Let’s talk about the trigger on the LCP II. It is light and crisp, allowing you to put down accurate shots quickly. However, there is a drawback to this trigger design. Yes, squeezing the trigger would be a pleasurable experience, but there is also a chance you might accidentally set it off. So, the trigger guard must be protected, meaning that you cannot store it in your ankle holster. If you tend to carry your firearms loose in your pocket, I do not recommend getting this at all.

RUGER LCP II .380 ACP PISTOL WITH VIRIDIAN GREEN LASER, BLACK

Other than that, it is a great little gun, especially for those who enjoy shooting the .380 ACP and are into deep concealment.

3. Remington RM380 Executive

Chambered in .380 ACP, the RM380’s size alone already makes it clear that you should not be carrying it as your main self-defense gun. However, it works as a backup. The barrel sits at 2.75 inches long and the gun is less than an inch thick. It is a small gun but that makes it an excellent choice as a backup since you can hardly feel that it is there in your pocket. There are actually pocket holsters for it.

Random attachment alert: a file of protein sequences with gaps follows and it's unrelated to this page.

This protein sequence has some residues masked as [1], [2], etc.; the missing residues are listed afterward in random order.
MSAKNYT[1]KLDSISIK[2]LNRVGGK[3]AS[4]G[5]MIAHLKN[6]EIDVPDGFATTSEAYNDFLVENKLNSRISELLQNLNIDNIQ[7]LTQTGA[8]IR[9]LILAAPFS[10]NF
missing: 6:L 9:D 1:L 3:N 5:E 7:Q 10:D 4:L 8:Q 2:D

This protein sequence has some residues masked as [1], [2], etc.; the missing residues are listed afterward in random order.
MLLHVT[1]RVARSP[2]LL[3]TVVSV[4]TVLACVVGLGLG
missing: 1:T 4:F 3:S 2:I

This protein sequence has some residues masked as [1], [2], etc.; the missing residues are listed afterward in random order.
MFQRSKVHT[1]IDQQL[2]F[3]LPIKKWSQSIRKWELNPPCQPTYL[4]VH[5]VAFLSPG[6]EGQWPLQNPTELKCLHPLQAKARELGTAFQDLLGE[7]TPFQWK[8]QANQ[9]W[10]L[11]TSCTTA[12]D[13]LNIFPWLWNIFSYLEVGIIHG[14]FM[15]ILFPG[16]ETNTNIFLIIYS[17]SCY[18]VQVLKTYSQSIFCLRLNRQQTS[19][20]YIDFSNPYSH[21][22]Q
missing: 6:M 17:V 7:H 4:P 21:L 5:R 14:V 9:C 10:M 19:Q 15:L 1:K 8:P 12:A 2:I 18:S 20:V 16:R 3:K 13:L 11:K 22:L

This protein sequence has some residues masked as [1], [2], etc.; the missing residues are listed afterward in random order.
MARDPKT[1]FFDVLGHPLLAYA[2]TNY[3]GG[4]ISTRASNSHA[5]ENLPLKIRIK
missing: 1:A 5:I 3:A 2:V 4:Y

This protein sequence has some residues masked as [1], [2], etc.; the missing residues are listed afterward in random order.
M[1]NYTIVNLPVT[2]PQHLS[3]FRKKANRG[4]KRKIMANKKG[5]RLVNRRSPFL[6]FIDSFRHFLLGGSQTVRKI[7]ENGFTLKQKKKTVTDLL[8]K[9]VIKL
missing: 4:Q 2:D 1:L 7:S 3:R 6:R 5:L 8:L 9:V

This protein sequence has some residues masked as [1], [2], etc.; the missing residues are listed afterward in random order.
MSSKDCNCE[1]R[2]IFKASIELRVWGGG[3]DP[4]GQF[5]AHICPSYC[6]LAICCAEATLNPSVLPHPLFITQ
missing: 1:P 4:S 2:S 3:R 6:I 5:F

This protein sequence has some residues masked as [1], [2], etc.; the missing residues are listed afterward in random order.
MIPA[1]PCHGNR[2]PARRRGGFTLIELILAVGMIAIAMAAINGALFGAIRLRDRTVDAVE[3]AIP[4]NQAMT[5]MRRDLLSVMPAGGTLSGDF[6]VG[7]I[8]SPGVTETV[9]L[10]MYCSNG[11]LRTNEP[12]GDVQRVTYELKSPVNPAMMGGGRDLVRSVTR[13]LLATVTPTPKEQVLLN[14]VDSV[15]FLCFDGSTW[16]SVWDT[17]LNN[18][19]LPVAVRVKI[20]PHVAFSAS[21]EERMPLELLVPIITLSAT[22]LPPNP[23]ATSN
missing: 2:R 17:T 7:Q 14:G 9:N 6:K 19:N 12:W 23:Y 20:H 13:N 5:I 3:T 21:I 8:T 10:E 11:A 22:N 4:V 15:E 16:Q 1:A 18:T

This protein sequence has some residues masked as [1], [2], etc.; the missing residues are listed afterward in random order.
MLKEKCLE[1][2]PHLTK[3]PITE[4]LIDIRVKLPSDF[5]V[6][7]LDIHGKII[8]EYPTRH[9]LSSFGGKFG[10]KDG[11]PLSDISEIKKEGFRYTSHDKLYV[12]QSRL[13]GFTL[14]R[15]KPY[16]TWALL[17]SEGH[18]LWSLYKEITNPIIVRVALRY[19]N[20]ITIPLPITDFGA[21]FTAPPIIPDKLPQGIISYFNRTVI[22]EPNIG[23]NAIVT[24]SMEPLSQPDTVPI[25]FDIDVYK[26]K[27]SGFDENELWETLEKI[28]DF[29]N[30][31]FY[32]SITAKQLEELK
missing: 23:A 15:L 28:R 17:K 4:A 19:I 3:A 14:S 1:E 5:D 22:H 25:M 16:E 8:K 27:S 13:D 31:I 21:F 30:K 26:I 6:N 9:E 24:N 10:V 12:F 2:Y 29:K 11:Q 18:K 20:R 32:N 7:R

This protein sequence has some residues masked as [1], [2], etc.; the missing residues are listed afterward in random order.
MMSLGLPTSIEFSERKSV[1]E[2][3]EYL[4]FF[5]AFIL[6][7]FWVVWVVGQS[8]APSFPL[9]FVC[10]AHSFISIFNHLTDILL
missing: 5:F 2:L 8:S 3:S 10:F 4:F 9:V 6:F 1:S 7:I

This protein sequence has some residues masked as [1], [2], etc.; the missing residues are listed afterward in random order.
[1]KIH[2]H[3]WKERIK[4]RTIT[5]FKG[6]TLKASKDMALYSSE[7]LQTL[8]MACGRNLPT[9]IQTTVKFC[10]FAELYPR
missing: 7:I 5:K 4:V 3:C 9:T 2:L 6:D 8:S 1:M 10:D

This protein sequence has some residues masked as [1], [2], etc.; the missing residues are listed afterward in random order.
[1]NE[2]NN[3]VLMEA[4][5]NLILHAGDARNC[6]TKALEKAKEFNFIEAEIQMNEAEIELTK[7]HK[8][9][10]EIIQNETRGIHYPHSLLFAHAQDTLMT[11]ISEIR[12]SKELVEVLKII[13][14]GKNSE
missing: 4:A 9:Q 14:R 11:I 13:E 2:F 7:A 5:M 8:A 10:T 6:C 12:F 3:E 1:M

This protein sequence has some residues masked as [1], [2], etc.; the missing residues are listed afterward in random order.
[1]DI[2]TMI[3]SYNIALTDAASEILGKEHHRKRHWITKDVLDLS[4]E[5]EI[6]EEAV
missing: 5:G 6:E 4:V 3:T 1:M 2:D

One thing that I must point out is the trigger. The RM380 does not have an external thumb safety but the DAO trigger is something else, and not in a good way. The pull is around ten pounds and it is unbearably long. But its weakness also plays to its strengths. You see, when you have a trigger as long as Rapunzel’s hair, coupled with the fact that there is no safety, it is nigh impossible to accidentally set this thing off when you whip it out.

REMINGTON RM380 MICRO 380 ACP 6 ROUND PISTOL, ANODIZED

With a bit of practice, you can make the trigger run more smoothly, but it will not be easy. Although I do not recommend being sloppy with carrying your gun like having it rolling around loose in your pocket, the trigger of the RM380 makes it safer to carry it in your pocket without accidentally shooting yourself in the foot. Although the trigger is less than ideal, the RM380 is a very reliable piece. Its effective range is roughly the length of your arm, maybe double that, but that is okay in this case.

4. Walther PP M22 SC LE

The PPQ LE is chambered in 9mm and you get to pick between a 10- or 15-round mag. I recommend going for the 10-round mag for concealed carry but if you need to reload, make sure to have a 15-round mag on standby. The gun delivers a feel and performance similar to a full-size main carry pistol in a smaller package. You get three-dot phosphoric night sights as well as three magazines: 10-round flush-fit, 10-round with pinky extension, and 15-round. It is a reliable and versatile little handgun.

Walther PP M22 SC LE